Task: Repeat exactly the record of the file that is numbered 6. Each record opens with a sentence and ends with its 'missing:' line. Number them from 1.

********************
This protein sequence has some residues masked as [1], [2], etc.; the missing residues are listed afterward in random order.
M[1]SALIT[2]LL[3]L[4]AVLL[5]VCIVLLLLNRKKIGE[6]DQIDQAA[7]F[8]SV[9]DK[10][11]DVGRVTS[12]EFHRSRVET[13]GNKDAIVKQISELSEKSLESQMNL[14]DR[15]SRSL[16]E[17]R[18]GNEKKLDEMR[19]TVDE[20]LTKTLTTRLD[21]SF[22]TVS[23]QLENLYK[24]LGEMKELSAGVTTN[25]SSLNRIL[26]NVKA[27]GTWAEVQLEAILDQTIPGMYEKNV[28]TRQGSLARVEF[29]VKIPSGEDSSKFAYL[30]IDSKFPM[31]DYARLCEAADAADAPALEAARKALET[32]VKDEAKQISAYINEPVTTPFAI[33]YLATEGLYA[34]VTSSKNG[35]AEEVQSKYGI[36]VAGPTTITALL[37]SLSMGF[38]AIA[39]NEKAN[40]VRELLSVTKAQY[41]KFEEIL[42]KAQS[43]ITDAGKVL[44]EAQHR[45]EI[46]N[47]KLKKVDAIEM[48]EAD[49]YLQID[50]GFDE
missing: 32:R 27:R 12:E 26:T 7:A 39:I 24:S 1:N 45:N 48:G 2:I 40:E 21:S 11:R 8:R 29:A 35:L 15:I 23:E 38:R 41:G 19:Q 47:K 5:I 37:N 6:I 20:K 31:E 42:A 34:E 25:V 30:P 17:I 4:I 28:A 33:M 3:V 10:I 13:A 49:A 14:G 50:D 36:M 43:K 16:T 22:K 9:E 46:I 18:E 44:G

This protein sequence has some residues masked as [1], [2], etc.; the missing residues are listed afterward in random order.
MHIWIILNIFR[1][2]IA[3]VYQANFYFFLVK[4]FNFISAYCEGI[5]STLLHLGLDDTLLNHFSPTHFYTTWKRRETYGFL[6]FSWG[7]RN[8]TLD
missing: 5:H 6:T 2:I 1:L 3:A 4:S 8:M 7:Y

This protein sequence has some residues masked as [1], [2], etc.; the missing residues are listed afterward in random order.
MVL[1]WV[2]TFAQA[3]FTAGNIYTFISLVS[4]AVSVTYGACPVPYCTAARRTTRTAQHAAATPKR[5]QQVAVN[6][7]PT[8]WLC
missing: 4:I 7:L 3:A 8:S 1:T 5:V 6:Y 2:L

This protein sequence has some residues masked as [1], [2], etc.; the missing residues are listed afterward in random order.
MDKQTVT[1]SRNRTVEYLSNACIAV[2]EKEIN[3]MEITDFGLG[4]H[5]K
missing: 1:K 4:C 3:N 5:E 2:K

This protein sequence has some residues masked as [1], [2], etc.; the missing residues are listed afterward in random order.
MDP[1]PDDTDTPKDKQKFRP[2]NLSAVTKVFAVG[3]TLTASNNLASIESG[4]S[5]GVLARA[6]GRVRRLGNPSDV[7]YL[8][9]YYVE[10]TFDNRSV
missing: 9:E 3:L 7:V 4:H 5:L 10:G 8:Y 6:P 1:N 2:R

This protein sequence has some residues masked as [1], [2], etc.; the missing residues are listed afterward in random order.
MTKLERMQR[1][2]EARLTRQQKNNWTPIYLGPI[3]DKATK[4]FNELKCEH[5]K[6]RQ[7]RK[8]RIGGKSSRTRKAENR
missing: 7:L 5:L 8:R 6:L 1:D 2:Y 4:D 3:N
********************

This protein sequence has some residues masked as [1], [2], etc.; the missing residues are listed afterward in random order.
MTKLERMQR[1][2]EARLTRQQKNNWTPIYLGPI[3]DKATK[4]FNELKCEH[5]K[6]RQ[7]RK[8]RIGGKSSRTRKAENR
missing: 7:L 5:L 8:R 6:L 1:D 2:Y 4:D 3:N